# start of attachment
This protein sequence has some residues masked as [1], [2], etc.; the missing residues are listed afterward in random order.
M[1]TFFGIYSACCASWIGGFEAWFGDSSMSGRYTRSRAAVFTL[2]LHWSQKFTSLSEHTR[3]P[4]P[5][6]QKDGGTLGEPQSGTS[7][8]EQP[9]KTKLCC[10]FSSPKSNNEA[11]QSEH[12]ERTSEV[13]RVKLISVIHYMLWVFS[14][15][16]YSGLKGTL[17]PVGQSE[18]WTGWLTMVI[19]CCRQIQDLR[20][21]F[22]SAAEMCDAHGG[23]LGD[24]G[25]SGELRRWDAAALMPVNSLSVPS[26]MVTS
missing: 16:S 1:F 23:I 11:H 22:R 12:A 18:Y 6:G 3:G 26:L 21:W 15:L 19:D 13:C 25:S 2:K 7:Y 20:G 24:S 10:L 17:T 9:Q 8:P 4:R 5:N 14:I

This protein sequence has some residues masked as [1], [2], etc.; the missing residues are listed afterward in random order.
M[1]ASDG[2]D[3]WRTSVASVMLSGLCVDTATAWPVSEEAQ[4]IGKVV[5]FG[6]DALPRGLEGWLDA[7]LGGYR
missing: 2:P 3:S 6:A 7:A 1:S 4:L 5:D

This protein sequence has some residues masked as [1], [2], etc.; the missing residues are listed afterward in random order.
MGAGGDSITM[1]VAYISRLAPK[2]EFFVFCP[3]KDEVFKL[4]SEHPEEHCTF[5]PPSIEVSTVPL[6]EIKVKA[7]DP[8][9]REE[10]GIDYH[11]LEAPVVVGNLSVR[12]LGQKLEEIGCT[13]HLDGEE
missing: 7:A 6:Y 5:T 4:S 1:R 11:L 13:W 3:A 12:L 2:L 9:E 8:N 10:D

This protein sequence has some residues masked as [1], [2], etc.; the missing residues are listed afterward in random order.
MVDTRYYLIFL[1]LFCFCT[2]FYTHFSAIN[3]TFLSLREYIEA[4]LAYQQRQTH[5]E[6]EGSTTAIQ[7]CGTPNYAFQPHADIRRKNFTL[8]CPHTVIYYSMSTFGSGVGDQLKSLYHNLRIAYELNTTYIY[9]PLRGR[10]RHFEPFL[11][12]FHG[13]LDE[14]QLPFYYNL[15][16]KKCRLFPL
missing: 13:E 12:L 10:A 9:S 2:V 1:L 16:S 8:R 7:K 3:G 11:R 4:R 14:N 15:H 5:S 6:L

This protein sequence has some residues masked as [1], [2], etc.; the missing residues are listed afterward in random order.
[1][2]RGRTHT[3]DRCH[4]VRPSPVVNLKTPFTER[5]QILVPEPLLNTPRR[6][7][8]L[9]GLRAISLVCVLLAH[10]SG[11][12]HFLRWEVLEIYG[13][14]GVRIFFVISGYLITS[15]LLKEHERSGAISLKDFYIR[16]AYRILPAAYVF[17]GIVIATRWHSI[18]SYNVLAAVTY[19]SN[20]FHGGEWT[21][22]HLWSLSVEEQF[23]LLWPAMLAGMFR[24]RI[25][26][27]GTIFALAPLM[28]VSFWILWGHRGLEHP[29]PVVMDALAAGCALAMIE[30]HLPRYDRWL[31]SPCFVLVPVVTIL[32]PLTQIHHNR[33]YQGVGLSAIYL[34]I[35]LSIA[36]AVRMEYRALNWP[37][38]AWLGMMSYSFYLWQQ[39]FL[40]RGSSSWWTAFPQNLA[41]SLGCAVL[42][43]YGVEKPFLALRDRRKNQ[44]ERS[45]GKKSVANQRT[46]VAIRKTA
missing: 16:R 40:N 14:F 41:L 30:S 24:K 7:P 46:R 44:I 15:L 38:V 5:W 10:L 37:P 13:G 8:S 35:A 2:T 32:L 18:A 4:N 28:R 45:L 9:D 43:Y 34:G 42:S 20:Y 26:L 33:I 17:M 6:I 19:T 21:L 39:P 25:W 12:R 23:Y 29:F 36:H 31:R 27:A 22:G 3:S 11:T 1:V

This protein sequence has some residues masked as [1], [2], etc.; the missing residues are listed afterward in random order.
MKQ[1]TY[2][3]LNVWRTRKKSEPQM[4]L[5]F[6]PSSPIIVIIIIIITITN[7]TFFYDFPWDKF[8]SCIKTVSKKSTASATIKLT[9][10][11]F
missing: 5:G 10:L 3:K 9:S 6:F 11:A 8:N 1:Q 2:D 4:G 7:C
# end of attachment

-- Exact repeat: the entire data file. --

This protein sequence has some residues masked as [1], [2], etc.; the missing residues are listed afterward in random order.
M[1]TFFGIYSACCASWIGGFEAWFGDSSMSGRYTRSRAAVFTL[2]LHWSQKFTSLSEHTR[3]P[4]P[5][6]QKDGGTLGEPQSGTS[7][8]EQP[9]KTKLCC[10]FSSPKSNNEA[11]QSEH[12]ERTSEV[13]RVKLISVIHYMLWVFS[14][15][16]YSGLKGTL[17]PVGQSE[18]WTGWLTMVI[19]CCRQIQDLR[20][21]F[22]SAAEMCDAHGG[23]LGD[24]G[25]SGELRRWDAAALMPVNSLSVPS[26]MVTS
missing: 16:S 1:F 23:I 11:H 22:R 12:A 18:Y 6:G 3:G 26:L 21:W 15:L 19:D 13:C 25:S 2:K 7:Y 20:G 24:S 10:L 17:T 9:Q 8:P 4:R 5:N 14:I

This protein sequence has some residues masked as [1], [2], etc.; the missing residues are listed afterward in random order.
M[1]ASDG[2]D[3]WRTSVASVMLSGLCVDTATAWPVSEEAQ[4]IGKVV[5]FG[6]DALPRGLEGWLDA[7]LGGYR
missing: 2:P 3:S 6:A 7:A 1:S 4:L 5:D

This protein sequence has some residues masked as [1], [2], etc.; the missing residues are listed afterward in random order.
MGAGGDSITM[1]VAYISRLAPK[2]EFFVFCP[3]KDEVFKL[4]SEHPEEHCTF[5]PPSIEVSTVPL[6]EIKVKA[7]DP[8][9]REE[10]GIDYH[11]LEAPVVVGNLSVR[12]LGQKLEEIGCT[13]HLDGEE
missing: 7:A 6:Y 5:T 4:S 1:R 11:L 13:W 3:A 12:L 2:L 9:E 8:N 10:D

This protein sequence has some residues masked as [1], [2], etc.; the missing residues are listed afterward in random order.
MVDTRYYLIFL[1]LFCFCT[2]FYTHFSAIN[3]TFLSLREYIEA[4]LAYQQRQTH[5]E[6]EGSTTAIQ[7]CGTPNYAFQPHADIRRKNFTL[8]CPHTVIYYSMSTFGSGVGDQLKSLYHNLRIAYELNTTYIY[9]PLRGR[10]RHFEPFL[11][12]FHG[13]LDE[14]QLPFYYNL[15][16]KKCRLFPL
missing: 13:E 12:L 10:A 9:S 2:V 1:L 16:S 8:R 7:K 3:G 11:R 4:R 14:N 15:H 5:S 6:L

This protein sequence has some residues masked as [1], [2], etc.; the missing residues are listed afterward in random order.
[1][2]RGRTHT[3]DRCH[4]VRPSPVVNLKTPFTER[5]QILVPEPLLNTPRR[6][7][8]L[9]GLRAISLVCVLLAH[10]SG[11][12]HFLRWEVLEIYG[13][14]GVRIFFVISGYLITS[15]LLKEHERSGAISLKDFYIR[16]AYRILPAAYVF[17]GIVIATRWHSI[18]SYNVLAAVTY[19]SN[20]FHGGEWT[21][22]HLWSLSVEEQF[23]LLWPAMLAGMFR[24]RI[25][26][27]GTIFALAPLM[28]VSFWILWGHRGLEHP[29]PVVMDALAAGCALAMIE[30]HLPRYDRWL[31]SPCFVLVPVVTIL[32]PLTQIHHNR[33]YQGVGLSAIYL[34]I[35]LSIA[36]AVRMEYRALNWP[37][38]AWLGMMSYSFYLWQQ[39]FL[40]RGSSSWWTAFPQNLA[41]SLGCAVL[42][43]YGVEKPFLALRDRRKNQ[44]ERS[45]GKKSVANQRT[46]VAIRKTA
missing: 16:R 40:N 14:F 41:L 30:S 24:K 7:P 46:R 44:I 15:L 38:V 5:W 10:L 37:P 13:G 8:S 35:A 2:T 32:L 18:A 4:N 28:R 45:L 9:D 43:Y 34:G 42:S 20:Y 26:L 33:I 17:M 6:I 19:T 21:L 39:P 25:W 12:R 23:Y 29:F 36:H 31:R 27:A 22:G 3:S 11:T 1:V

This protein sequence has some residues masked as [1], [2], etc.; the missing residues are listed afterward in random order.
MKQ[1]TY[2][3]LNVWRTRKKSEPQM[4]L[5]F[6]PSSPIIVIIIIIITITN[7]TFFYDFPWDKF[8]SCIKTVSKKSTASATIKLT[9][10][11]F
missing: 5:G 10:L 3:K 9:S 6:F 11:A 8:N 1:Q 2:D 4:G 7:C